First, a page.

Alan Fonteles – An exclusive interview with the boy from Brazil who stunned the world


The Paralympic Games are over but its legacy lives on thanks to the amazing achievements of the 2012 champions – especially the ‘Boy from Brazil’.

Alan racing to the victory (Photo: The Guardian)

This was the expression chosen by the international news media when talking about Alan Fonteles after his stunning victory on the night of 2nd September. In just a few seconds Alan became a star by beating all-time favourite Oscar Pistorius in the T44 200 metres.

He went from being an unknown athlete – even to most people in his own country – to become an Olympic gold medalist.

“My biggest dream has always been to be remembered for achieving something in the Paralympics… And I believe it is already happening,” he said.

“The time I crossed that finishing line, I knew I had written my name in history by beating the man who made it to the Olympics. Though my starting wasn’t that good, I made it through to win the race. I was ready and went there to do my best, always aiming for the podium”.

Pistorius – known as the ‘blade runner’ – had never lost in the 200 metres and the South-African did not take Alan’s victory very well. After the race, he accused him of “bending the rules,” claiming Alan had used longer prosthetics than should be allowed in the competition.

“Not taking away from Alan’s performance – he’s a great athlete – but these guys are a lot taller and you can’t compete (with their) stride length,” said Pistorius in a broadcast interview. “You saw how far he came back. We aren’t racing a fair race. I gave it my best. The IPC (International Paralympic Committee) have their regulations. The regulations (allow) that athletes can make themselves unbelievably high.”

Alan was very disappointed to hear this accusation: “He is a really great idol, and to listen to that coming from a great athlete is really difficult.”

Paralympic leaders backed the Brazilian and Pistorius later apologised for his outburst. The incident was not enough to take away the magnitude of Alan’s victory.

Rough Path

Alan Fonteles began racing when
he was only 8 years old (Photo: Terra)

Alan was born in Marabá – a city in the Northern State of Pará, in Brazil – with a cognitive disease that blocked the full development of his legs. At only 21 days of life, both his legs were amputated after an intestinal infection caused septicaemia. He got his first prosthetics when he was nine months old and, by the age of three, had already learnt how to walk.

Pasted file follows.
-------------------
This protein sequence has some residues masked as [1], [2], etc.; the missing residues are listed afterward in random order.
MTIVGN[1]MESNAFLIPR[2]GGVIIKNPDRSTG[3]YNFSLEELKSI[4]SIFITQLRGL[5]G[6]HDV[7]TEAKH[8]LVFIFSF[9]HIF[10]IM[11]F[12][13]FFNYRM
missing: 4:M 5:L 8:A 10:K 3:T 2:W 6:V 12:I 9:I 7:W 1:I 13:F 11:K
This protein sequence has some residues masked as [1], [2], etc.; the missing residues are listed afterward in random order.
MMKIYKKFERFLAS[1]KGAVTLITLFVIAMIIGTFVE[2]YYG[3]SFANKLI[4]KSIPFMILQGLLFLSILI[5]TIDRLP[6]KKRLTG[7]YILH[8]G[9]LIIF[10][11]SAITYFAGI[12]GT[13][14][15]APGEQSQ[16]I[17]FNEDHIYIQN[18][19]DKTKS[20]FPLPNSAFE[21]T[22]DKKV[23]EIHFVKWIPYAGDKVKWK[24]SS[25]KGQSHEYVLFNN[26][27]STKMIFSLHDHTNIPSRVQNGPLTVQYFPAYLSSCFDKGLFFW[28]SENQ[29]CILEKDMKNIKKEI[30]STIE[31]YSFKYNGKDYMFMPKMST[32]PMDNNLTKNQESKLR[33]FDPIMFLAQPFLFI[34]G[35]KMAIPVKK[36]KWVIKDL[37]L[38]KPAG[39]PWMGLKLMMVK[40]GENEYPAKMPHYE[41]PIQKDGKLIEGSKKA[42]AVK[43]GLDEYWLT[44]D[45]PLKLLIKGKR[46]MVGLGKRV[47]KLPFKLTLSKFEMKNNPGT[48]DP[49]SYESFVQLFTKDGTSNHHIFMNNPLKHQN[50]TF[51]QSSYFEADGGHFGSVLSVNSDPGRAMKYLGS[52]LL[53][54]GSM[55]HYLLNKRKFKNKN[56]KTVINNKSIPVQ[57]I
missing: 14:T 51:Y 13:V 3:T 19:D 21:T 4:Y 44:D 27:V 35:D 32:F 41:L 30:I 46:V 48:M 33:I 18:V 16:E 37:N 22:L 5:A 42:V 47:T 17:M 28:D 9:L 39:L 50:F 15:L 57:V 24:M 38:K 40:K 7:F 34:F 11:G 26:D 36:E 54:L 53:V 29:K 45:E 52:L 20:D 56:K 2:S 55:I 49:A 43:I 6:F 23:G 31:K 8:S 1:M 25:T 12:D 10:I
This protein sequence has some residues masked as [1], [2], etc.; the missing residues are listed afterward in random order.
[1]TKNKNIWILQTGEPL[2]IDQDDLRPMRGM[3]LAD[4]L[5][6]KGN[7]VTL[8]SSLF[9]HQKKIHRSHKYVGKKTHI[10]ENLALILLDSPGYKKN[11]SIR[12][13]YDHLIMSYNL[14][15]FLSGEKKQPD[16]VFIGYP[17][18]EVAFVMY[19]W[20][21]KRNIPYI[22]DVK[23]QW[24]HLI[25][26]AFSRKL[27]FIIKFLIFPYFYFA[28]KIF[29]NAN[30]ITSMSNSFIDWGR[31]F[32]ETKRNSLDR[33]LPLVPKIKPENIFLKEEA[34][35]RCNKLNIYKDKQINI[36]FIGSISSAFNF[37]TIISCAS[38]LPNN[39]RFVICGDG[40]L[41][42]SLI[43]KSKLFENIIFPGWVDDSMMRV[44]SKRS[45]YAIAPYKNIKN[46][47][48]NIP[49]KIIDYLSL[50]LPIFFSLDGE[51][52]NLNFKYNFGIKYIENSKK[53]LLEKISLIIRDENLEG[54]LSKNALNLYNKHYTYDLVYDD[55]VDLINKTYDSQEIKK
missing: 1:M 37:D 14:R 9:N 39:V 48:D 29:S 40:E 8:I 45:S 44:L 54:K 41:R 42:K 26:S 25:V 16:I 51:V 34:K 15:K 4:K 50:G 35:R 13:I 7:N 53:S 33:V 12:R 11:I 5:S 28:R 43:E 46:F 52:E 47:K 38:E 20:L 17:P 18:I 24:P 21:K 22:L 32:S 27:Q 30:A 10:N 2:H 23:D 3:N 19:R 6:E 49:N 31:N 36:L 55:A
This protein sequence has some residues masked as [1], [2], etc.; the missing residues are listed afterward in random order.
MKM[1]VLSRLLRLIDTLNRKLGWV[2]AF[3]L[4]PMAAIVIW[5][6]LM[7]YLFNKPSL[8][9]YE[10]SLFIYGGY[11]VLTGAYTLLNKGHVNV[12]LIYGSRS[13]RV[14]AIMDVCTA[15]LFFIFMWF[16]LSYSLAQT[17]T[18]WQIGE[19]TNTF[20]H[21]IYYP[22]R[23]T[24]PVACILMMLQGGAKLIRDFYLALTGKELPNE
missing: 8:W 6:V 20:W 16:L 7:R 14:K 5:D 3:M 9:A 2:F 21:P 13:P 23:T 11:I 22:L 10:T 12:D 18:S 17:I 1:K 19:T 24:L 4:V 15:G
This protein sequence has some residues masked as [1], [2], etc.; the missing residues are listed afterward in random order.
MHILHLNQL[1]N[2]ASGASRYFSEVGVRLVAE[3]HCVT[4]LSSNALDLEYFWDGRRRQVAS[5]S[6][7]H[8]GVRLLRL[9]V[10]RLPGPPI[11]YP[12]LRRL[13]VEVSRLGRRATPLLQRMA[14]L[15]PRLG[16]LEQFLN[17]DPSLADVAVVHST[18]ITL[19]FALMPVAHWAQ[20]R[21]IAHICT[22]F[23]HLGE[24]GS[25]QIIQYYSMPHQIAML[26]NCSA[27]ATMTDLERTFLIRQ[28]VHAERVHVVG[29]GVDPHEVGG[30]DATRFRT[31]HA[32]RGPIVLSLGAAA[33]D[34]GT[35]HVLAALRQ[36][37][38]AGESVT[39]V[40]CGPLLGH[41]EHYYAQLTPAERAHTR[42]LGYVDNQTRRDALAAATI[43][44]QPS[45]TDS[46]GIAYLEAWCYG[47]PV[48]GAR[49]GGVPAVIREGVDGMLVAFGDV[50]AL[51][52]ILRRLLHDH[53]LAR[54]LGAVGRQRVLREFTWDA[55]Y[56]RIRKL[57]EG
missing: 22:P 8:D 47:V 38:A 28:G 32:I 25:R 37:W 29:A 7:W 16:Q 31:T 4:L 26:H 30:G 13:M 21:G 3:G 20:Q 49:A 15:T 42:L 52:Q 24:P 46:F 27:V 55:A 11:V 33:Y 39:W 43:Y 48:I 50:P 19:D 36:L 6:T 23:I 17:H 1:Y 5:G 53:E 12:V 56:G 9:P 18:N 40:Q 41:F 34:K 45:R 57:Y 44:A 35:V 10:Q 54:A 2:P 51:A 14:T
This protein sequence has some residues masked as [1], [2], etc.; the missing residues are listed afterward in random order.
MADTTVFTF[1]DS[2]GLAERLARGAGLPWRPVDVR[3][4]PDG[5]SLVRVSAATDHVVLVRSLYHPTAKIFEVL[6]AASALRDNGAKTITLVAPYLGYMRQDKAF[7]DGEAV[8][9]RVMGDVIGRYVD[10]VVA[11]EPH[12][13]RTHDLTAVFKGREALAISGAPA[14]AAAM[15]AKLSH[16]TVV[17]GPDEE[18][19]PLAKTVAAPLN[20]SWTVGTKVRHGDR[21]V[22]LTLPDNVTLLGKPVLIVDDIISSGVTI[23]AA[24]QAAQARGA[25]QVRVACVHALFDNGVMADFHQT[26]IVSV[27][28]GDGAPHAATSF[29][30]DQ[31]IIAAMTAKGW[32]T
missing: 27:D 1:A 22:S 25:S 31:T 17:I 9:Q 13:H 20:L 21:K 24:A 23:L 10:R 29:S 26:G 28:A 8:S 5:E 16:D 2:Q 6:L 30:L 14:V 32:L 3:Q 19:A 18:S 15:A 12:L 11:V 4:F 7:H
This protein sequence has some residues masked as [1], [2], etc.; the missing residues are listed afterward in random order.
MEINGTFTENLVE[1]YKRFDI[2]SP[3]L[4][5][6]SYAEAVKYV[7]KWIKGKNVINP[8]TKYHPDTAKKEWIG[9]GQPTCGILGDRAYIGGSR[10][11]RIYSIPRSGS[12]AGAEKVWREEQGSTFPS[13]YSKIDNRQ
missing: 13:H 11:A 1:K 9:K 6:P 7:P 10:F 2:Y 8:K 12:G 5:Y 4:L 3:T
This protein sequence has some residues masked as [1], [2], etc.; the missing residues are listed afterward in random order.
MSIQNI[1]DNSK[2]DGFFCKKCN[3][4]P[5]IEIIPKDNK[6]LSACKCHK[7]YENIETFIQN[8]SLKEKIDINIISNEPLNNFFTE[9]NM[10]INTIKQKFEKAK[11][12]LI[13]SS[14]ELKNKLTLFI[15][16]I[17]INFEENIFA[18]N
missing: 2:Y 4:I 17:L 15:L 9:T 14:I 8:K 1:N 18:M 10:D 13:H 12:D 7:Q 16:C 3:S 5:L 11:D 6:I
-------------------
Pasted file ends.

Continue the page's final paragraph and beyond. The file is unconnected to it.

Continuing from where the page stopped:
His career in athletics started aged eight when Alan started competing with wooden prosthetics – which he used until he was 13 years old.

“It was really hard for him,” said Alan’s first coach Suzete Montalvão in interview to the BBC. “Imagine yourself running in wooden stilts. We worked with what we had, not allowing it to take his motivation down. He used to bleed during practice but would never give up. It broke my heart to see him in that condition, but I guess paralympic athletes have the great gift of learning to work through the pain.”

Alan life was turned round in 2006 when he met Brazilian tri-athlete Rivaldo Martins, who had had part of his left leg amputated after a bus crash in 1996. After seeing that 13-year-old boy running with his unconventional prosthetics, Rivaldo decided to help.

Rivaldo contacted Challenged Athletes Foundation, in USA, and together they funded Alan’s first real prosthetics. After that, he was launched on to the winning path in the athletics,including the World Championship, the Beijing and London Paralympics.

This successful route is far to be over. Although Alan does not intend to follow on Pistorius’ footsteps competing in the Olympics, he is keen to take on able-bodied athletes in the ‘Troféu Brasil Triathlon’: “It is not a matter of proving anything to anyone. It is the only dream I’ve had since I was a child,” he told KissBank.com.

No one doubts he will make it. This summer Alan Fonteles de Oliveira, the double-amputee boy from Brazil, joined the rare elite that will forever redefine the word ‘superhuman’ – Paralympic champion 2012.


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